Why Most Consumers Won't Opt Out
April 27, 2001
In one of the largest financial-customer notifications ever, banks and other financial institutions are mailing information to every customer to clarify how they collect and use financial information and what options customers have with regard to the sharing of this information.
- The mail campaign is a result of the Gramm-Leach-Bliley Act of 1999, and by July 1, 2001, every U.S. financial institution must notify customers about its policies and practices regarding nonpublic personal information.
- Customers have the opportunity to "opt out" of any sharing of information with third parties -- otherwise, their financial institution can use the information within federal regulatory guidelines.
- Financial institutions feared they would be required to use the opposite approach, called "opt in," under which they would have to obtain consumers' permission to collect and share data, estimating that as many as nine of every 10 people would never respond.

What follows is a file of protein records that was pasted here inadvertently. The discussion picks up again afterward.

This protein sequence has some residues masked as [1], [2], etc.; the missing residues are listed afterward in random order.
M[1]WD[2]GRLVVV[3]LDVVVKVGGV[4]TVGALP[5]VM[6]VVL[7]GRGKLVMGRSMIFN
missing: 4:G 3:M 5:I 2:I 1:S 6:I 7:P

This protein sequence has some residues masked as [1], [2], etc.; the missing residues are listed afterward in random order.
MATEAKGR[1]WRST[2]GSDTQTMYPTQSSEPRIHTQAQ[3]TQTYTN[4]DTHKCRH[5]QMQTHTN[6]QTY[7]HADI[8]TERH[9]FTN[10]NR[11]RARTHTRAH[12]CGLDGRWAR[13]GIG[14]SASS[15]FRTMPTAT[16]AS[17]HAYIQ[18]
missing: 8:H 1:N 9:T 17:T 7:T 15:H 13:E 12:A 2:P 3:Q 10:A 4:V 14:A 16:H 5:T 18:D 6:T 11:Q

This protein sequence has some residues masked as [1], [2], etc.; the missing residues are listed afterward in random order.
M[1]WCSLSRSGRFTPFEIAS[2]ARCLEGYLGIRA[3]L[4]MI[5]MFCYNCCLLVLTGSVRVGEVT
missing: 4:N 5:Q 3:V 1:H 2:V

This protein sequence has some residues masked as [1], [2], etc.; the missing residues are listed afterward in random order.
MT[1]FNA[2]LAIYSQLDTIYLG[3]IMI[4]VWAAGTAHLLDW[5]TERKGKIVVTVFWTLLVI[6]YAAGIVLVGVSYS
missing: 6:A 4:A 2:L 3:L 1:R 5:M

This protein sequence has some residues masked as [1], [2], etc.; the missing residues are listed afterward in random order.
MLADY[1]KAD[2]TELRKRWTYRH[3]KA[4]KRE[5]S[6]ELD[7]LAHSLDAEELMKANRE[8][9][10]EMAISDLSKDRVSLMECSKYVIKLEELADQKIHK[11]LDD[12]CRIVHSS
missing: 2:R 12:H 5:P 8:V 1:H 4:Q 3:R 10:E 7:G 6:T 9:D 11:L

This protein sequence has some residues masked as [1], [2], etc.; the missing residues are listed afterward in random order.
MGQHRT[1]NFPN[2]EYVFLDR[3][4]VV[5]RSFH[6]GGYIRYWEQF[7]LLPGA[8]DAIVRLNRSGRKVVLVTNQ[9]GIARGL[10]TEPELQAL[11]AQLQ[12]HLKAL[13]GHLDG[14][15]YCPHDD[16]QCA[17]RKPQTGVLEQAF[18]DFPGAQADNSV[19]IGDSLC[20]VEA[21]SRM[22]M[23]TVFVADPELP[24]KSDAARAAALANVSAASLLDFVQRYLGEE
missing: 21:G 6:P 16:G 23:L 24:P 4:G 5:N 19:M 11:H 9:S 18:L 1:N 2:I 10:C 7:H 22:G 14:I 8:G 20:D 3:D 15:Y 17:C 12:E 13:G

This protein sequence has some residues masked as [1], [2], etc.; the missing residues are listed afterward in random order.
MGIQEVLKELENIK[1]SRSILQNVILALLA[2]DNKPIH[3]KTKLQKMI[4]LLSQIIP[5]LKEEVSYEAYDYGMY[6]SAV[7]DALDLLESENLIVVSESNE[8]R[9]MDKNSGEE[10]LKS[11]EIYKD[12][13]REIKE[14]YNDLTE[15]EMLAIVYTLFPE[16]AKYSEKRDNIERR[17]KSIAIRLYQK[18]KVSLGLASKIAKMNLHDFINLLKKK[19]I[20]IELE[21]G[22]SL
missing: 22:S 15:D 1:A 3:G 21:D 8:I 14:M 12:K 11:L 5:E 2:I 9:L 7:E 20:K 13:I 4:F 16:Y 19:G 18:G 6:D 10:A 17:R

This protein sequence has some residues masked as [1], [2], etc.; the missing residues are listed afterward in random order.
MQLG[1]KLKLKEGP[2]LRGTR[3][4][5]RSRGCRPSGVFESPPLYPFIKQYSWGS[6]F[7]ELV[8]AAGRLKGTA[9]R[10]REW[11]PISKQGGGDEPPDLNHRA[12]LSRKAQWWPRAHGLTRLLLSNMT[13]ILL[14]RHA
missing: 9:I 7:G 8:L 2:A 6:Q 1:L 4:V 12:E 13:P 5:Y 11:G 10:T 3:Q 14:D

Data collection has advantages to both financial institutions and consumers. For example, without the ability to share information, it would be impossible to provide simple conveniences like one monthly statement consolidating all account information, or the ability to call a toll-free number to check on accounts.
Most consumers trust financial institutions to manage their information responsibly:
- According to a 1999 IBM study, Americans think financial companies and health care companies do the best job of protecting customer information.
- They rated banks ahead of charities, retailers and governments.
- Gallup recently found that on the trust question, banks rank higher than all other financial institutions, including finance and insurance companies, online brokerages, stock brokerages, mortgage firms and mutual fund companies.
Customers may still invoke a privacy shield under opt-out. The law allows every consumer --each year -- to choose not to have his or her information shared.
Source: Donald G. Ogilvie (executive vice president, American Bankers Association), "Financial Privacy: The Choice Is in the Mail," Brief Analysis No. 360, April 27, 2001, National Center for Policy Analysis.
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